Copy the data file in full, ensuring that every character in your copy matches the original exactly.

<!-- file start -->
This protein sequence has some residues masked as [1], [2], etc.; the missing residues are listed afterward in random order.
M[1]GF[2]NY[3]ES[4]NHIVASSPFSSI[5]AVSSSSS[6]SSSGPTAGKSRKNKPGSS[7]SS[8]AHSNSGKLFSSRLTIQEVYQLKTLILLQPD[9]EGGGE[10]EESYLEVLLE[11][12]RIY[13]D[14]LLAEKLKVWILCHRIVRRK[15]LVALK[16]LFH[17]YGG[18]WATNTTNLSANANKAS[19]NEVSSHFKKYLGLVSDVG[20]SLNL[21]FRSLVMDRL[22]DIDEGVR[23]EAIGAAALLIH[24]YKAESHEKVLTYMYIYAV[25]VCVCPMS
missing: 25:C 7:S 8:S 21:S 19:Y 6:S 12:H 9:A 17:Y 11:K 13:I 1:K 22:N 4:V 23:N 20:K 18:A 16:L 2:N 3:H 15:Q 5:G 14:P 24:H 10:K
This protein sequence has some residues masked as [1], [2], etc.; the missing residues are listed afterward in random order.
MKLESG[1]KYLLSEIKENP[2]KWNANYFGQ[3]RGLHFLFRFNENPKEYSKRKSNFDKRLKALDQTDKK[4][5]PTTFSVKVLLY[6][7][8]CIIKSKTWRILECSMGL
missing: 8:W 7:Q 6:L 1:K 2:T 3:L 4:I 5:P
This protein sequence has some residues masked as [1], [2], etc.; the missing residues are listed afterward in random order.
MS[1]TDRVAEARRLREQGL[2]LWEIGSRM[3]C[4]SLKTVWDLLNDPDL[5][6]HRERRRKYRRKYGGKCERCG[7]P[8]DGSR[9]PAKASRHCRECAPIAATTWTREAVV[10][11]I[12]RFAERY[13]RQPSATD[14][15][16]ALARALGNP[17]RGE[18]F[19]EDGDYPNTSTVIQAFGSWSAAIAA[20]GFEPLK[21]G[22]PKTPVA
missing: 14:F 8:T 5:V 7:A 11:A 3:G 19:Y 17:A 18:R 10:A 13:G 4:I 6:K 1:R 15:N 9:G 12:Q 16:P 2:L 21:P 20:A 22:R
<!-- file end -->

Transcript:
This protein sequence has some residues masked as [1], [2], etc.; the missing residues are listed afterward in random order.
M[1]GF[2]NY[3]ES[4]NHIVASSPFSSI[5]AVSSSSS[6]SSSGPTAGKSRKNKPGSS[7]SS[8]AHSNSGKLFSSRLTIQEVYQLKTLILLQPD[9]EGGGE[10]EESYLEVLLE[11][12]RIY[13]D[14]LLAEKLKVWILCHRIVRRK[15]LVALK[16]LFH[17]YGG[18]WATNTTNLSANANKAS[19]NEVSSHFKKYLGLVSDVG[20]SLNL[21]FRSLVMDRL[22]DIDEGVR[23]EAIGAAALLIH[24]YKAESHEKVLTYMYIYAV[25]VCVCPMS
missing: 25:C 7:S 8:S 21:S 19:Y 6:S 12:H 9:A 17:Y 11:K 13:I 1:K 22:N 4:V 23:N 20:K 18:A 16:L 2:N 3:H 15:Q 5:G 14:P 24:H 10:K
This protein sequence has some residues masked as [1], [2], etc.; the missing residues are listed afterward in random order.
MKLESG[1]KYLLSEIKENP[2]KWNANYFGQ[3]RGLHFLFRFNENPKEYSKRKSNFDKRLKALDQTDKK[4][5]PTTFSVKVLLY[6][7][8]CIIKSKTWRILECSMGL
missing: 8:W 7:Q 6:L 1:K 2:T 3:L 4:I 5:P
This protein sequence has some residues masked as [1], [2], etc.; the missing residues are listed afterward in random order.
MS[1]TDRVAEARRLREQGL[2]LWEIGSRM[3]C[4]SLKTVWDLLNDPDL[5][6]HRERRRKYRRKYGGKCERCG[7]P[8]DGSR[9]PAKASRHCRECAPIAATTWTREAVV[10][11]I[12]RFAERY[13]RQPSATD[14][15][16]ALARALGNP[17]RGE[18]F[19]EDGDYPNTSTVIQAFGSWSAAIAA[20]GFEPLK[21]G[22]PKTPVA
missing: 14:F 8:T 5:V 7:A 11:A 3:G 19:Y 17:A 18:R 10:A 13:G 4:I 6:K 1:R 15:N 9:G 12:Q 16:P 2:L 21:P 20:A 22:R